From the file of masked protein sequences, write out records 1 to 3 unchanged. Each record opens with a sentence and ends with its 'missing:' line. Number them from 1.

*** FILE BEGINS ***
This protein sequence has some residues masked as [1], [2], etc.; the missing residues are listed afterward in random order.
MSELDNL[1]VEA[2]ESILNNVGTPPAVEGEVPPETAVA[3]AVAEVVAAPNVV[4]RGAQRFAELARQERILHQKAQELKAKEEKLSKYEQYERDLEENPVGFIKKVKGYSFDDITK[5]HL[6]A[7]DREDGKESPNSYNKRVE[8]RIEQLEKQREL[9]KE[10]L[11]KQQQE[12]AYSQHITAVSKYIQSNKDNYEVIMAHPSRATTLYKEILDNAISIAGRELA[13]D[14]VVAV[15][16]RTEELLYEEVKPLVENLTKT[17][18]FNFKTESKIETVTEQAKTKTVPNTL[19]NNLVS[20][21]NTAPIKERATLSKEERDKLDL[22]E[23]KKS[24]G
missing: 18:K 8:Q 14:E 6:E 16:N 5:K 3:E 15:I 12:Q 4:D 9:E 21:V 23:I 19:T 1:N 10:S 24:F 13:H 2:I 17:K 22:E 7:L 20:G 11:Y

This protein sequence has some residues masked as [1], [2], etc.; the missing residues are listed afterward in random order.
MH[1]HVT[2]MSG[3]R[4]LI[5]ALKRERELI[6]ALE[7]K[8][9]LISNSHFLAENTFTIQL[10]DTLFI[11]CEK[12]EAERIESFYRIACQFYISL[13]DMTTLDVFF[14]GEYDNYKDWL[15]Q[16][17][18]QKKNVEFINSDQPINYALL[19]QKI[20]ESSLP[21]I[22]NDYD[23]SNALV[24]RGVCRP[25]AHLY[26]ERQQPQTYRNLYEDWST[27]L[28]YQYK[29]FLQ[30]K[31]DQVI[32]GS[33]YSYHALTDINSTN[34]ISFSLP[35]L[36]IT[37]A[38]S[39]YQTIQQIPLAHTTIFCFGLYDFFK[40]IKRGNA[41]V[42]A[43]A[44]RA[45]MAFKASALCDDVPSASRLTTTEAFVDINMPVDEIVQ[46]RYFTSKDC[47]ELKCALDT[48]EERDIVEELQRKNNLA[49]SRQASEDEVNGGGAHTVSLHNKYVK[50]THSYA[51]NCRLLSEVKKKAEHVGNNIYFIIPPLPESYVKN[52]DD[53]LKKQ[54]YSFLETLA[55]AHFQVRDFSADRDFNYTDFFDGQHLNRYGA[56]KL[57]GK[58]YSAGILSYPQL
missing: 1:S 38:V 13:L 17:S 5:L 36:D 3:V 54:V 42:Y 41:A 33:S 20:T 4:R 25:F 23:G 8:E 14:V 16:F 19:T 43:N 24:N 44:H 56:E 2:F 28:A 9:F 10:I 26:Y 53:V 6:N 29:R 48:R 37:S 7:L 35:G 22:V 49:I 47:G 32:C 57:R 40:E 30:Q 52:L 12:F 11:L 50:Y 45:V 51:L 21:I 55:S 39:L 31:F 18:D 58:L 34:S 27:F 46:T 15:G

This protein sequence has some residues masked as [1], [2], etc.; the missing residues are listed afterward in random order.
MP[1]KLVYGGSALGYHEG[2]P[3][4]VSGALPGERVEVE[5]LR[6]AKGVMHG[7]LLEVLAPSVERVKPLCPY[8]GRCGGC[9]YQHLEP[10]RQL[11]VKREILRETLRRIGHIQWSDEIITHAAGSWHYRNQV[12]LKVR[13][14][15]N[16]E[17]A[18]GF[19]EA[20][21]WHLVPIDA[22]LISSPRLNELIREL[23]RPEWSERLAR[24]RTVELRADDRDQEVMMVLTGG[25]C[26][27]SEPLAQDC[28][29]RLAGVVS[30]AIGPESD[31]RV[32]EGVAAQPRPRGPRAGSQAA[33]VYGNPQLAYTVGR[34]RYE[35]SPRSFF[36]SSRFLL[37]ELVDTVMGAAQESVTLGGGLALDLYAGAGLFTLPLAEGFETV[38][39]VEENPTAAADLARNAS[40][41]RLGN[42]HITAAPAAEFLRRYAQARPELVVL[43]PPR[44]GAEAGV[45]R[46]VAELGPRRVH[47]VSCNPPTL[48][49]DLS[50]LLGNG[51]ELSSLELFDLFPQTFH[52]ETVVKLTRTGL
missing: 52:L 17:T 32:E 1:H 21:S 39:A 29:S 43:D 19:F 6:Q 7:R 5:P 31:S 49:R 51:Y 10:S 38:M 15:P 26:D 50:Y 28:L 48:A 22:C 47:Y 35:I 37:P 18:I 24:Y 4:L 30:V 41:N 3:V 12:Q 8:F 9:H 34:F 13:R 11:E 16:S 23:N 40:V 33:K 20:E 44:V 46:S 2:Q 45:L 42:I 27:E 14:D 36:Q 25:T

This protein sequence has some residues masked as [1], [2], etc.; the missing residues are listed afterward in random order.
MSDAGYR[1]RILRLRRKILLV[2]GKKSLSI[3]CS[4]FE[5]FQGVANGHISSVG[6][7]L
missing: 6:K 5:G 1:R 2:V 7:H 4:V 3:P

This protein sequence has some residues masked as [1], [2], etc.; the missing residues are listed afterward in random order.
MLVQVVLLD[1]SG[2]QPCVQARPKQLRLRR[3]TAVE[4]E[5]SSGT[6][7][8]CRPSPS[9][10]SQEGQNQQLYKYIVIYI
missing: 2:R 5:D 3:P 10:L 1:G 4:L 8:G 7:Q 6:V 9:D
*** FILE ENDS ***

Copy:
This protein sequence has some residues masked as [1], [2], etc.; the missing residues are listed afterward in random order.
MSELDNL[1]VEA[2]ESILNNVGTPPAVEGEVPPETAVA[3]AVAEVVAAPNVV[4]RGAQRFAELARQERILHQKAQELKAKEEKLSKYEQYERDLEENPVGFIKKVKGYSFDDITK[5]HL[6]A[7]DREDGKESPNSYNKRVE[8]RIEQLEKQREL[9]KE[10]L[11]KQQQE[12]AYSQHITAVSKYIQSNKDNYEVIMAHPSRATTLYKEILDNAISIAGRELA[13]D[14]VVAV[15][16]RTEELLYEEVKPLVENLTKT[17][18]FNFKTESKIETVTEQAKTKTVPNTL[19]NNLVS[20][21]NTAPIKERATLSKEERDKLDL[22]E[23]KKS[24]G
missing: 18:K 8:Q 14:E 6:E 16:N 5:K 3:E 15:I 12:Q 4:D 9:E 21:V 23:I 19:T 1:N 10:S 24:F 13:H 2:I 17:K 22:E 7:L 20:G 11:Y

This protein sequence has some residues masked as [1], [2], etc.; the missing residues are listed afterward in random order.
MH[1]HVT[2]MSG[3]R[4]LI[5]ALKRERELI[6]ALE[7]K[8][9]LISNSHFLAENTFTIQL[10]DTLFI[11]CEK[12]EAERIESFYRIACQFYISL[13]DMTTLDVFF[14]GEYDNYKDWL[15]Q[16][17][18]QKKNVEFINSDQPINYALL[19]QKI[20]ESSLP[21]I[22]NDYD[23]SNALV[24]RGVCRP[25]AHLY[26]ERQQPQTYRNLYEDWST[27]L[28]YQYK[29]FLQ[30]K[31]DQVI[32]GS[33]YSYHALTDINSTN[34]ISFSLP[35]L[36]IT[37]A[38]S[39]YQTIQQIPLAHTTIFCFGLYDFFK[40]IKRGNA[41]V[42]A[43]A[44]RA[45]MAFKASALCDDVPSASRLTTTEAFVDINMPVDEIVQ[46]RYFTSKDC[47]ELKCALDT[48]EERDIVEELQRKNNLA[49]SRQASEDEVNGGGAHTVSLHNKYVK[50]THSYA[51]NCRLLSEVKKKAEHVGNNIYFIIPPLPESYVKN[52]DD[53]LKKQ[54]YSFLETLA[55]AHFQVRDFSADRDFNYTDFFDGQHLNRYGA[56]KL[57]GK[58]YSAGILSYPQL
missing: 1:S 38:V 13:L 17:S 5:L 36:D 3:V 54:V 42:Y 41:A 33:S 20:T 4:R 25:F 23:G 8:E 14:V 16:F 19:T 43:N 24:N 44:H 56:E 2:F 28:A 9:F 10:I 26:Y 53:V 6:N 29:R 48:R 37:S 7:L 35:G 22:V 49:I 47:G 32:C 57:R 40:E 30:Q 52:L 12:F 11:L 50:Y 45:V 51:L 21:I 55:S 39:L 31:F 18:D 58:L 34:S 27:F 46:T 15:G

This protein sequence has some residues masked as [1], [2], etc.; the missing residues are listed afterward in random order.
MP[1]KLVYGGSALGYHEG[2]P[3][4]VSGALPGERVEVE[5]LR[6]AKGVMHG[7]LLEVLAPSVERVKPLCPY[8]GRCGGC[9]YQHLEP[10]RQL[11]VKREILRETLRRIGHIQWSDEIITHAAGSWHYRNQV[12]LKVR[13][14][15]N[16]E[17]A[18]GF[19]EA[20][21]WHLVPIDA[22]LISSPRLNELIREL[23]RPEWSERLAR[24]RTVELRADDRDQEVMMVLTGG[25]C[26][27]SEPLAQDC[28][29]RLAGVVS[30]AIGPESD[31]RV[32]EGVAAQPRPRGPRAGSQAA[33]VYGNPQLAYTVGR[34]RYE[35]SPRSFF[36]SSRFLL[37]ELVDTVMGAAQESVTLGGGLALDLYAGAGLFTLPLAEGFETV[38][39]VEENPTAAADLARNAS[40][41]RLGN[42]HITAAPAAEFLRRYAQARPELVVL[43]PPR[44]GAEAGV[45]R[46]VAELGPRRVH[47]VSCNPPTL[48][49]DLS[50]LLGNG[51]ELSSLELFDLFPQTFH[52]ETVVKLTRTGL
missing: 52:L 17:T 32:E 1:H 21:S 39:A 29:S 43:D 19:F 6:Q 7:R 5:P 31:S 49:R 51:Y 10:S 38:M 15:P 26:D 50:Y 28:L 48:A 22:C 47:Y 35:I 37:P 18:I 24:Y 4:L 30:V 41:N 3:V 12:Q 8:F 9:H 34:F 13:R 11:E 16:S 23:N 40:V 33:K 20:E 44:V 46:S 2:Q 45:L 42:I 27:E 14:D 36:Q 25:T